Why is devising a reliable patient identifier such a critical issue? Because matching a patient to the wrong records creates serious safety risks as well as privacy problems, says Marc Probst, CIO of Intermountain Healthcare, an integrated delivery network in Utah with 22 hospitals.
Patient ID matching "from a patient safety perspective, is big time an issue," says Probst, who also is chair of the College of Healthcare Information Management Executives.
Linking a patient with the wrong electronic health records can result in potentially dangerous misinformation about allergies and other medical conditions being used to support treatment decisions, he points out. And misidentifying a patient in billing systems can have serious privacy consequences, he says in an interview with Information Security Media Group.
"If we somehow identify the wrong person, or attach the wrong record to the wrong person, we may inadvertently give out some personal health information inappropriately, or even create an embarrassing situation - or an aggravating situation when someone shows up for a procedure or a clinic visit," he says.
CHIME - an organization representing healthcare CIOs and CISOs - last week launched a $1 million competition in partnership with crowdsourcing site HeroX to help pinpoint a practical national patient identifier solution (see: Jump Start for a National Patient ID?).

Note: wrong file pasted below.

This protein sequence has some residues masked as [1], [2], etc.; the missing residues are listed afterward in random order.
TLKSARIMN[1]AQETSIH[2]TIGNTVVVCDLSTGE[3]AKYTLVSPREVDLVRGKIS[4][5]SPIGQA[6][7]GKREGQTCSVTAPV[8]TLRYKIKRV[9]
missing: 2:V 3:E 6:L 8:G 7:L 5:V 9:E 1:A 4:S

In the interview, Probst also discusses:
- The approach that Intermountain takes in applying technology and processes to matching all appropriate records to the right patient, and why the healthcare organization spends more than $4 million annually in trying to ensure that patients are correctly identified;
- Whether Congress is coming any closer to lifting a longstanding ban on the Department of Health and Human Services funding work related to a national patient ID (see Draft Bill Tackles EHR Privacy, Security Issues);
- An initiative Intermountain Healthcare launched last November, working with other healthcare organizations to identify areas of collaboration for health information security efforts.
Probst, vice president and CIO at Intermountain, is a member of the Office of the National Coordinator for Health IT's HIT Policy Committee, which advises the government on health IT issues. He has been involved with IT and healthcare services for the past 30 years. Prior to Intermountain, Probst was a partner at Deloitte Consulting and Ernst and Young, where he served healthcare provider and payer organizations. In addition to his role as chair of CHIME, he serves on the boards of several other healthcare organizations, including the University of Utah School of Nursing.